Colorado plans to add language to its sex worker regulation to enforce ‘Safe Reporting’

Colorado’s sex workers have come up with a five-point plan to help them remain safer. It’s surprisingly pragmatic. Would you believe that getting police to stop arresting them is one of them?

Colorado’s sex workers have come up with a five-point plan to help them remain safer, and surprisingly pragmatic. It’s surprisingly pragmatic, because sex workers are legally vulnerable and fear retribution for supporting or supporting and learning about their rights. But for the trafficked, undocumented, and LGBT workers in particular, the “Safe Reporting” guarantee that the state hasn’t included is key: their safety hinges on being able to come forward, and so this guarantee would help legitimize their clients or clients’ identities.

Brody Stern, director of feminist strategy at Safe2Tell, the anti-trafficking hotline that has promised to enforce the Safe Reporting promise, first proposed the plan in response to conversations with sex workers, and decided it had to be included in the Safe Reporting guarantee.

Women’s safety organizations, particularly in Boulder County, where Brownstein lived before working in the sex industry, have come out as ardent advocates for decriminalization and sex worker rights. Sherri Christian, a sex worker who started a nonprofit that provides medical and emergency services for trans folks and sex workers (its name is INABASS), spoke to the state legislature about the policy.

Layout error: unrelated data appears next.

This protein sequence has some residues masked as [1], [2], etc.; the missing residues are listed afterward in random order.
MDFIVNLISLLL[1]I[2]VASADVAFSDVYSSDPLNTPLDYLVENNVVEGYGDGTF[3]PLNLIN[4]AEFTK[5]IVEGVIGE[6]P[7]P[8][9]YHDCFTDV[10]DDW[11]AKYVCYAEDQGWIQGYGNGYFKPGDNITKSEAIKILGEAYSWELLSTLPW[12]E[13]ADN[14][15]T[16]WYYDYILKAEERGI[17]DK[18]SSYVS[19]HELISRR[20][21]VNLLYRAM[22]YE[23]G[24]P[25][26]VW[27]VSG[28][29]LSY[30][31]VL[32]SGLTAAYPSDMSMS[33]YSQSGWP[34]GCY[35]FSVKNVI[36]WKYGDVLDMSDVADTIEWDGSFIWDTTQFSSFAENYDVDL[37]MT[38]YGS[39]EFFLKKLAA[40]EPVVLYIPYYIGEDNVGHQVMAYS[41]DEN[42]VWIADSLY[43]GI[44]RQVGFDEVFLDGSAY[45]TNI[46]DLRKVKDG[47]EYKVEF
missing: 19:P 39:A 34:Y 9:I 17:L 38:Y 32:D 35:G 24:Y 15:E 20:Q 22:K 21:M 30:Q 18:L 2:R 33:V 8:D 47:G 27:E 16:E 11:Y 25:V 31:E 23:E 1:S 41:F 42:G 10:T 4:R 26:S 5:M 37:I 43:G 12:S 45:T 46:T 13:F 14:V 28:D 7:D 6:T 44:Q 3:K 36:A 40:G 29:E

Sex workers have a right to a safe environment so they can make a living and be healthy, and they need that support in law enforcement to catch traffickers and ensure that we are giving sex workers the protection they deserve. Whether it’s simply what we call a ‘hotline’, or the Safe Reporting – Colorado guarantee – that would make a difference in sexual violence survivors’ lives. It’s the way to build safer sex worker cultures that looks like a real safety network that has every service provider, from the sex worker organizations to police, trained and equipped to deal with the needs of survivors and not see them as victims.

Sex Workers’ rights is more than a political fight. It is a safety issue. [Barrett Brownstein]

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